Soil is considered a non-renewable resource, making it even more precious – and something we ought to take care of!

Archaeologists believe that the collapse of some ancient civilizations – including that of Harappa in the Indus Valley, and the Mayans in Central America – was a direct result of mismanagement of their soils.

Among the first soil scientists were the Greek Theophrastus (371 BC-287 BC) who wrote “On the Causes of Plants”, and the Chinese Fan Shengzhi (1st century BC) who wrote on many agricultural topics including “Field Usage, Plowing, Irrigation, Harvesting,” and other crop-specific topics. Their works were based on observation so, in the modern world, they are not considered “scientists.”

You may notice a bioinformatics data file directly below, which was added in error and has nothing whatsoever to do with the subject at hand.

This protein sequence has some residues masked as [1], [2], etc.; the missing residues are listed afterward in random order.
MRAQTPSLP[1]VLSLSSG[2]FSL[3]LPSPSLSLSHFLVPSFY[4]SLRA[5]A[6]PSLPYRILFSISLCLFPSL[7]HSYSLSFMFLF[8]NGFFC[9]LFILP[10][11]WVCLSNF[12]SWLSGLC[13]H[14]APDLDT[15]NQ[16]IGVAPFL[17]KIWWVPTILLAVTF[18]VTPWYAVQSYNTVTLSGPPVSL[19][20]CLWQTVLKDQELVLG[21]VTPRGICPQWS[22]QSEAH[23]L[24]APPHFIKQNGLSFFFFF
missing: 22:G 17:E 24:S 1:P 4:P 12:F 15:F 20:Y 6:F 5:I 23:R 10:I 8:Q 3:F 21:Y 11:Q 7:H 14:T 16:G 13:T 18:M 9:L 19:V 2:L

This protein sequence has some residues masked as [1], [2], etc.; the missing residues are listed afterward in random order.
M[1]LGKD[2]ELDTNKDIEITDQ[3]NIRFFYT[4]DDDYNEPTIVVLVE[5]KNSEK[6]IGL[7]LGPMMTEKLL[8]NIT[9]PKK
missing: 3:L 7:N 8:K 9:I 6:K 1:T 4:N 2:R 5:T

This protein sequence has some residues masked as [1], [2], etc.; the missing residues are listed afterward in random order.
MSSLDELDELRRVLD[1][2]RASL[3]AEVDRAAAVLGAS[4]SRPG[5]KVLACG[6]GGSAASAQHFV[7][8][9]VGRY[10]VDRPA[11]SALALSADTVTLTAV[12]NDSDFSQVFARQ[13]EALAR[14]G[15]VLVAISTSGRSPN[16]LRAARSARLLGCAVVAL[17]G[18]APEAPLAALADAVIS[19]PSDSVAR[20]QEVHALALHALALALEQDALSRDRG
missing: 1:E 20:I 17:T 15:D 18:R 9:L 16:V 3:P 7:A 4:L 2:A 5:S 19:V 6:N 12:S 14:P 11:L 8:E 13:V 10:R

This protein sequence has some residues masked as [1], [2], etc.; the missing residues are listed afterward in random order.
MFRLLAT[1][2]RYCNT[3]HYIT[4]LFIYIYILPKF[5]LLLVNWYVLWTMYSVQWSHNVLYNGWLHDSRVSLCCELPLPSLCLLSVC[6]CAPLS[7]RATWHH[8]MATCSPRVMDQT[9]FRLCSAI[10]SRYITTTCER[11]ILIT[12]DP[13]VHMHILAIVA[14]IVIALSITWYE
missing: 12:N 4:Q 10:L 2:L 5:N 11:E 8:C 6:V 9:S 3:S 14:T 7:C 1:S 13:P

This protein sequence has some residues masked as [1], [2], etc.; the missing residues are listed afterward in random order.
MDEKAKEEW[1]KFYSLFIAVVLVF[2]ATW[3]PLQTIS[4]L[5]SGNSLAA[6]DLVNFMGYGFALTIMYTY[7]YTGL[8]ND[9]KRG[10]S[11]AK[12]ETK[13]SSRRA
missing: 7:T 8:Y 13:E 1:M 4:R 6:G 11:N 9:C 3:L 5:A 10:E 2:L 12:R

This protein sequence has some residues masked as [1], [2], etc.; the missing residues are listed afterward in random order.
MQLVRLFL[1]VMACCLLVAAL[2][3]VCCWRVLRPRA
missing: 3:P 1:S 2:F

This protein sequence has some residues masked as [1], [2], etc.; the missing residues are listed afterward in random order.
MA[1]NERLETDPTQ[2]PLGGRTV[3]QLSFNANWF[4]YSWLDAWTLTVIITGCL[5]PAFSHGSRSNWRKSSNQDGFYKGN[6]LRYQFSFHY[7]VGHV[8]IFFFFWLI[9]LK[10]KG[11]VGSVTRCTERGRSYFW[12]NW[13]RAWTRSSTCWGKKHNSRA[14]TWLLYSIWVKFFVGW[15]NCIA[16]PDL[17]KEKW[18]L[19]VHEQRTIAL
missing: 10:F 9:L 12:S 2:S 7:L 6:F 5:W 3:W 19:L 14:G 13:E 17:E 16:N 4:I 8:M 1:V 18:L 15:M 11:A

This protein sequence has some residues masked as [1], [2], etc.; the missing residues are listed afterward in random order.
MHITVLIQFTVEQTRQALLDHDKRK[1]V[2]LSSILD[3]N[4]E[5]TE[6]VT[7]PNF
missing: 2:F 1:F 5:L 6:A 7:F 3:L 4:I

The soil knowledge of scholars in Ancient Greece, Ancient China, the Americas, and Europe had periods of intense learning and periods of knowledge repression based on societal norms. But what we call “Soil Science” today is based on their observations.

World Soil Day (WSD) is held annually on 5 December as a means to focus attention on the importance of healthy soil and to advocate for the sustainable management of soil resources. An international day to celebrate soil was initially recommended by the International Union of Soil Sciences (IUSS) in 2002.